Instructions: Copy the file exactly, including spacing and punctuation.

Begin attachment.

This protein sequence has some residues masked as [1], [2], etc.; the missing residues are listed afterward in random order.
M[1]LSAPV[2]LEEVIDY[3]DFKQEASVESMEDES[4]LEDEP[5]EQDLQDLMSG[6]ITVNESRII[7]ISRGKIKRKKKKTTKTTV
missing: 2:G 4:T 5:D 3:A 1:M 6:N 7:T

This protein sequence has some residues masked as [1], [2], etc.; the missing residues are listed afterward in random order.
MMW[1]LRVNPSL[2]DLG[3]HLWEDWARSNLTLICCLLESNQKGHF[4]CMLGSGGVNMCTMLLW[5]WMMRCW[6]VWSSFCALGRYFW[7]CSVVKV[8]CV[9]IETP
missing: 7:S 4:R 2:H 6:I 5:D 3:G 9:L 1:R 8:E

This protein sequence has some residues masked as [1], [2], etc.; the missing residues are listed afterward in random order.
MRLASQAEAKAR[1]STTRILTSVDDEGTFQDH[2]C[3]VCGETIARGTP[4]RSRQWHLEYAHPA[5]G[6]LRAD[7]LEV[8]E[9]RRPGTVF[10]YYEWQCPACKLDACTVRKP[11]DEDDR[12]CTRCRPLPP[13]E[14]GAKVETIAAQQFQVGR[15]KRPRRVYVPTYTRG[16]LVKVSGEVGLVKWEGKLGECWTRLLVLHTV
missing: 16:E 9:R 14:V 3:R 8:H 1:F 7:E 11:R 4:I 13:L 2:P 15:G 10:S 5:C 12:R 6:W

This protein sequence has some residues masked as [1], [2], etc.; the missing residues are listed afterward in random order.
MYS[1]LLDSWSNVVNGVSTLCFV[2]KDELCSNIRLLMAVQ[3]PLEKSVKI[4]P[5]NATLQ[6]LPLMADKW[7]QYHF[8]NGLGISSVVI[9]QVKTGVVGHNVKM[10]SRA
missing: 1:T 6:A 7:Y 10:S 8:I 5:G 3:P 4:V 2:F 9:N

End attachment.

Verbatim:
This protein sequence has some residues masked as [1], [2], etc.; the missing residues are listed afterward in random order.
M[1]LSAPV[2]LEEVIDY[3]DFKQEASVESMEDES[4]LEDEP[5]EQDLQDLMSG[6]ITVNESRII[7]ISRGKIKRKKKKTTKTTV
missing: 2:G 4:T 5:D 3:A 1:M 6:N 7:T

This protein sequence has some residues masked as [1], [2], etc.; the missing residues are listed afterward in random order.
MMW[1]LRVNPSL[2]DLG[3]HLWEDWARSNLTLICCLLESNQKGHF[4]CMLGSGGVNMCTMLLW[5]WMMRCW[6]VWSSFCALGRYFW[7]CSVVKV[8]CV[9]IETP
missing: 7:S 4:R 2:H 6:I 5:D 3:G 9:L 1:R 8:E

This protein sequence has some residues masked as [1], [2], etc.; the missing residues are listed afterward in random order.
MRLASQAEAKAR[1]STTRILTSVDDEGTFQDH[2]C[3]VCGETIARGTP[4]RSRQWHLEYAHPA[5]G[6]LRAD[7]LEV[8]E[9]RRPGTVF[10]YYEWQCPACKLDACTVRKP[11]DEDDR[12]CTRCRPLPP[13]E[14]GAKVETIAAQQFQVGR[15]KRPRRVYVPTYTRG[16]LVKVSGEVGLVKWEGKLGECWTRLLVLHTV
missing: 16:E 9:R 14:V 3:R 8:H 1:F 7:E 11:R 4:I 13:L 2:P 15:G 10:S 5:C 12:R 6:W

This protein sequence has some residues masked as [1], [2], etc.; the missing residues are listed afterward in random order.
MYS[1]LLDSWSNVVNGVSTLCFV[2]KDELCSNIRLLMAVQ[3]PLEKSVKI[4]P[5]NATLQ[6]LPLMADKW[7]QYHF[8]NGLGISSVVI[9]QVKTGVVGHNVKM[10]SRA
missing: 1:T 6:A 7:Y 10:S 8:I 5:G 3:P 4:V 2:F 9:N